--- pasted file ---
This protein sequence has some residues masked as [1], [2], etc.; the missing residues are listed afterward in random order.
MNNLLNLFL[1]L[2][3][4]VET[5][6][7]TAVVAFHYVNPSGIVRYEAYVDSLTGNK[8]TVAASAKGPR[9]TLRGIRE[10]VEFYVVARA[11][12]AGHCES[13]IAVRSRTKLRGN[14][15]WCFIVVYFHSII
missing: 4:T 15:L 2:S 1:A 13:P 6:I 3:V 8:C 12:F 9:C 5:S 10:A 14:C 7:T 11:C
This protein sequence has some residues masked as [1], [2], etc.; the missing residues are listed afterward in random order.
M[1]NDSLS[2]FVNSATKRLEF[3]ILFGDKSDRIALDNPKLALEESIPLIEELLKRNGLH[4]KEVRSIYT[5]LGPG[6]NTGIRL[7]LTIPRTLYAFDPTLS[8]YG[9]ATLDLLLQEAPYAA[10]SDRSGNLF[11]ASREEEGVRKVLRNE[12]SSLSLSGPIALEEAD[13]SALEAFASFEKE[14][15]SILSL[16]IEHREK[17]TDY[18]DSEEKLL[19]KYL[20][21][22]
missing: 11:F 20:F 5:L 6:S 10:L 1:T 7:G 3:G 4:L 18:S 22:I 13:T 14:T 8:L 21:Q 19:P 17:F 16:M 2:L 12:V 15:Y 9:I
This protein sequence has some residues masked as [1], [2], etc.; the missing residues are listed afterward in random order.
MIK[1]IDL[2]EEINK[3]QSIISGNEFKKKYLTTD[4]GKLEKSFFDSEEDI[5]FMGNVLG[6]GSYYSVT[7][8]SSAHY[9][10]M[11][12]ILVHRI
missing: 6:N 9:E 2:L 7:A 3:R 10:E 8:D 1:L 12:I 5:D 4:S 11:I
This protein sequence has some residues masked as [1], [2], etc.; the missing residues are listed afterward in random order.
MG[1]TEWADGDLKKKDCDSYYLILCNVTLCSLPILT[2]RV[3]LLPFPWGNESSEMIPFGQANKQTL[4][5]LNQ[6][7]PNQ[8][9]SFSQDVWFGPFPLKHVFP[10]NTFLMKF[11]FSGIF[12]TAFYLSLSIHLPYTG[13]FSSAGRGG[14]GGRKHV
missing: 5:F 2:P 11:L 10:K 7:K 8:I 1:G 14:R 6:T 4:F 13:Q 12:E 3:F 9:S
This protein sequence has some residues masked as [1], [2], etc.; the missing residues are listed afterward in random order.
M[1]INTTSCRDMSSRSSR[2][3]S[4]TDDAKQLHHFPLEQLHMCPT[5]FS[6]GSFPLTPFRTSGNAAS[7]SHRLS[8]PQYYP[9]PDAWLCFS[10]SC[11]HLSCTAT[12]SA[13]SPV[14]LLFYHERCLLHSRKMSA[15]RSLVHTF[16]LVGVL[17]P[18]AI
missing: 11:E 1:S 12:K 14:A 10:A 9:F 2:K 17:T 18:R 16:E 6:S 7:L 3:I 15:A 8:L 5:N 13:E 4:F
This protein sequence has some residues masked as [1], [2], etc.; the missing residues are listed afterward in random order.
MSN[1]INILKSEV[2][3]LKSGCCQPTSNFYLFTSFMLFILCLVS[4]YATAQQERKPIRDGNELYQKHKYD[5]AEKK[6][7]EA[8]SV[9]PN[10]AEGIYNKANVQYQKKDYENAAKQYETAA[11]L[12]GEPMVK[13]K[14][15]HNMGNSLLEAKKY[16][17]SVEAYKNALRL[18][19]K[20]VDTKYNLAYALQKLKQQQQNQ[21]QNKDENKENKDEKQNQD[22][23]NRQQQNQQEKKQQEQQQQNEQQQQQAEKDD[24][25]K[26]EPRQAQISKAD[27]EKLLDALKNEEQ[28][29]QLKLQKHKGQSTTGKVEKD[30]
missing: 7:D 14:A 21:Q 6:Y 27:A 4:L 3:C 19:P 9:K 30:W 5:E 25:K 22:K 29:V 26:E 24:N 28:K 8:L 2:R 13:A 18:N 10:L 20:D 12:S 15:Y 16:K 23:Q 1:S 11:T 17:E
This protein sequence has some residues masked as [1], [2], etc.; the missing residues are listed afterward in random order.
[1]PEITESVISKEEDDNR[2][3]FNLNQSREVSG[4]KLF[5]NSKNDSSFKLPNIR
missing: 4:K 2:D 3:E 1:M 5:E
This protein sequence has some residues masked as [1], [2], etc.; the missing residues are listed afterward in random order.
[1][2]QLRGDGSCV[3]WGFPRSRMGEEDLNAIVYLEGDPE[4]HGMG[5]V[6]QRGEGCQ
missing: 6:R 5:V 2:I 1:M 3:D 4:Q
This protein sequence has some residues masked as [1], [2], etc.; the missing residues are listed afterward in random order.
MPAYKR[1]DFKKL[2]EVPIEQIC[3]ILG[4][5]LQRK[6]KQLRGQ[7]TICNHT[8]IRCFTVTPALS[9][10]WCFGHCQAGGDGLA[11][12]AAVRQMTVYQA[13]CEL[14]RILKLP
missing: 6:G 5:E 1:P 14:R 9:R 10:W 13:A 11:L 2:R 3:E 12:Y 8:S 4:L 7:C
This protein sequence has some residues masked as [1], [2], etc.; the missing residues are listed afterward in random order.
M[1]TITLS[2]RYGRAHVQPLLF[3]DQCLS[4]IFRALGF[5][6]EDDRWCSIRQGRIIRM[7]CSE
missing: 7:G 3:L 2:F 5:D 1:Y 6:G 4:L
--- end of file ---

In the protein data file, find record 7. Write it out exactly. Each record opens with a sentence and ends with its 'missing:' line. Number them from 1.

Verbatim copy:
This protein sequence has some residues masked as [1], [2], etc.; the missing residues are listed afterward in random order.
[1]PEITESVISKEEDDNR[2][3]FNLNQSREVSG[4]KLF[5]NSKNDSSFKLPNIR
missing: 4:K 2:D 3:E 1:M 5:E